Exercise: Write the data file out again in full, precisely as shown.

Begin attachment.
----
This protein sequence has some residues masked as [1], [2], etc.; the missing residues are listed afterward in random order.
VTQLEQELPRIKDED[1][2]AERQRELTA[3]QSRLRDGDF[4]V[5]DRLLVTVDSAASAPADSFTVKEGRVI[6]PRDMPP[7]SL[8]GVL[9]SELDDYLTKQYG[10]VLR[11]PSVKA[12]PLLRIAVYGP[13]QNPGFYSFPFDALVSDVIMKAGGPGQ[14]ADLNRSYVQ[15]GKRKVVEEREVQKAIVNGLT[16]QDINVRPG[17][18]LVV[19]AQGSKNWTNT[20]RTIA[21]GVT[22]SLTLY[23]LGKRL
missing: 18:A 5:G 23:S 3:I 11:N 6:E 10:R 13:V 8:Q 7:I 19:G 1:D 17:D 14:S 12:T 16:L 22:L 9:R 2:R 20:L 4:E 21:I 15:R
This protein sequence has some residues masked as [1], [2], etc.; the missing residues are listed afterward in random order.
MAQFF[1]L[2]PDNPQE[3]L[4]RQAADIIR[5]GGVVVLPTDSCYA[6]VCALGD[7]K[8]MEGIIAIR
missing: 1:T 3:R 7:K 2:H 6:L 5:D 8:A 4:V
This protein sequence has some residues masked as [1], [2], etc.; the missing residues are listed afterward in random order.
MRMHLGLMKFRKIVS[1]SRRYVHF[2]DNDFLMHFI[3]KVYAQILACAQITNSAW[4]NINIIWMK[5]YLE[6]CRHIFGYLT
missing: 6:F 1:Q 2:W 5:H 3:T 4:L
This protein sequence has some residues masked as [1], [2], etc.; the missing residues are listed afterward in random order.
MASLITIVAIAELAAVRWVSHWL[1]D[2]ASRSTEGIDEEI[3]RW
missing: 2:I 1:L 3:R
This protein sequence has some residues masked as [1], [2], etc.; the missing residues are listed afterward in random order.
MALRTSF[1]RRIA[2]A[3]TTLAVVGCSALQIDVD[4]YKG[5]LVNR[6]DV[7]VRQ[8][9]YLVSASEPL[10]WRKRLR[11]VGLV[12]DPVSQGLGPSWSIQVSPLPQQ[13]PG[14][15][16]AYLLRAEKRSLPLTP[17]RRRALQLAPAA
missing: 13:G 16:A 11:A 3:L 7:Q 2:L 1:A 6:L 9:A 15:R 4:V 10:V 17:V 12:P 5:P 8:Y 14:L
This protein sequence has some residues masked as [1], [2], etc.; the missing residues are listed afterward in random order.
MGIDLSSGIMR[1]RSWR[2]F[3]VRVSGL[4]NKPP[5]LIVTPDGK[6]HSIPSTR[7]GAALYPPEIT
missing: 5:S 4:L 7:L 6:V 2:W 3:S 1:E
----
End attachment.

This protein sequence has some residues masked as [1], [2], etc.; the missing residues are listed afterward in random order.
VTQLEQELPRIKDED[1][2]AERQRELTA[3]QSRLRDGDF[4]V[5]DRLLVTVDSAASAPADSFTVKEGRVI[6]PRDMPP[7]SL[8]GVL[9]SELDDYLTKQYG[10]VLR[11]PSVKA[12]PLLRIAVYGP[13]QNPGFYSFPFDALVSDVIMKAGGPGQ[14]ADLNRSYVQ[15]GKRKVVEEREVQKAIVNGLT[16]QDINVRPG[17][18]LVV[19]AQGSKNWTNT[20]RTIA[21]GVT[22]SLTLY[23]LGKRL
missing: 18:A 5:G 23:S 3:I 11:N 6:E 10:R 13:V 8:Q 7:I 19:G 1:D 17:D 14:S 12:T 16:L 22:L 9:R 2:R 20:L 4:E 21:I 15:R
This protein sequence has some residues masked as [1], [2], etc.; the missing residues are listed afterward in random order.
MAQFF[1]L[2]PDNPQE[3]L[4]RQAADIIR[5]GGVVVLPTDSCYA[6]VCALGD[7]K[8]MEGIIAIR
missing: 1:T 3:R 7:K 2:H 6:L 5:D 8:A 4:V
This protein sequence has some residues masked as [1], [2], etc.; the missing residues are listed afterward in random order.
MRMHLGLMKFRKIVS[1]SRRYVHF[2]DNDFLMHFI[3]KVYAQILACAQITNSAW[4]NINIIWMK[5]YLE[6]CRHIFGYLT
missing: 6:F 1:Q 2:W 5:H 3:T 4:L
This protein sequence has some residues masked as [1], [2], etc.; the missing residues are listed afterward in random order.
MASLITIVAIAELAAVRWVSHWL[1]D[2]ASRSTEGIDEEI[3]RW
missing: 2:I 1:L 3:R
This protein sequence has some residues masked as [1], [2], etc.; the missing residues are listed afterward in random order.
MALRTSF[1]RRIA[2]A[3]TTLAVVGCSALQIDVD[4]YKG[5]LVNR[6]DV[7]VRQ[8][9]YLVSASEPL[10]WRKRLR[11]VGLV[12]DPVSQGLGPSWSIQVSPLPQQ[13]PG[14][15][16]AYLLRAEKRSLPLTP[17]RRRALQLAPAA
missing: 13:G 16:A 11:A 3:L 7:Q 2:L 1:A 6:L 9:A 15:R 4:V 10:V 17:V 12:P 5:P 8:Y 14:L
This protein sequence has some residues masked as [1], [2], etc.; the missing residues are listed afterward in random order.
MGIDLSSGIMR[1]RSWR[2]F[3]VRVSGL[4]NKPP[5]LIVTPDGK[6]HSIPSTR[7]GAALYPPEIT
missing: 5:S 4:L 7:L 6:V 2:W 3:S 1:E